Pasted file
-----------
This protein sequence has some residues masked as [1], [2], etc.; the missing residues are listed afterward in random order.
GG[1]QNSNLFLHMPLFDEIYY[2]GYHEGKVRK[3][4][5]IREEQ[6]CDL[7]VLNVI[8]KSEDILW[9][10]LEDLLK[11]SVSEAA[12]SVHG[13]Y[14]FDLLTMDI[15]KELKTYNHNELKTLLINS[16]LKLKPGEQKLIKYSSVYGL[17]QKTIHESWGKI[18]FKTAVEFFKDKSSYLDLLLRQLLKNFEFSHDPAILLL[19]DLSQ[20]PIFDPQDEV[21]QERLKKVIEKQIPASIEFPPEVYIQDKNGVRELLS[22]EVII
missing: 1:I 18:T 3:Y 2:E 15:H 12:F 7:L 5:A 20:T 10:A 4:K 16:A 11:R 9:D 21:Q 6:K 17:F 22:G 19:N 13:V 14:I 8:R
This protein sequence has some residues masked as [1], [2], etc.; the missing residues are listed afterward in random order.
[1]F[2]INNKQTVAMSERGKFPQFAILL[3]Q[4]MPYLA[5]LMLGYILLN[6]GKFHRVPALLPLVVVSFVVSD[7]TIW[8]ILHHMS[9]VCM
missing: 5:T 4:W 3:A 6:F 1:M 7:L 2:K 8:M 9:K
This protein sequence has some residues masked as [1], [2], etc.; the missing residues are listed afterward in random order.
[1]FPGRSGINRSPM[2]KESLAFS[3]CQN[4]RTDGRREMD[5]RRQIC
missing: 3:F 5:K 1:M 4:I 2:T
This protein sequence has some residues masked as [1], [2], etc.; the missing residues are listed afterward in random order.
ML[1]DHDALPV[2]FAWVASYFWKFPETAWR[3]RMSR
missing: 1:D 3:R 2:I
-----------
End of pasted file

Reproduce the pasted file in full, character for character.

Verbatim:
This protein sequence has some residues masked as [1], [2], etc.; the missing residues are listed afterward in random order.
GG[1]QNSNLFLHMPLFDEIYY[2]GYHEGKVRK[3][4][5]IREEQ[6]CDL[7]VLNVI[8]KSEDILW[9][10]LEDLLK[11]SVSEAA[12]SVHG[13]Y[14]FDLLTMDI[15]KELKTYNHNELKTLLINS[16]LKLKPGEQKLIKYSSVYGL[17]QKTIHESWGKI[18]FKTAVEFFKDKSSYLDLLLRQLLKNFEFSHDPAILLL[19]DLSQ[20]PIFDPQDEV[21]QERLKKVIEKQIPASIEFPPEVYIQDKNGVRELLS[22]EVII
missing: 1:I 18:T 3:Y 2:E 15:H 12:F 7:L 5:A 20:T 10:A 4:K 16:A 11:R 9:D 21:Q 6:K 17:F 22:G 19:N 13:V 14:I 8:R
This protein sequence has some residues masked as [1], [2], etc.; the missing residues are listed afterward in random order.
[1]F[2]INNKQTVAMSERGKFPQFAILL[3]Q[4]MPYLA[5]LMLGYILLN[6]GKFHRVPALLPLVVVSFVVSD[7]TIW[8]ILHHMS[9]VCM
missing: 5:T 4:W 3:A 6:F 1:M 7:L 2:K 8:M 9:K
This protein sequence has some residues masked as [1], [2], etc.; the missing residues are listed afterward in random order.
[1]FPGRSGINRSPM[2]KESLAFS[3]CQN[4]RTDGRREMD[5]RRQIC
missing: 3:F 5:K 1:M 4:I 2:T
This protein sequence has some residues masked as [1], [2], etc.; the missing residues are listed afterward in random order.
ML[1]DHDALPV[2]FAWVASYFWKFPETAWR[3]RMSR
missing: 1:D 3:R 2:I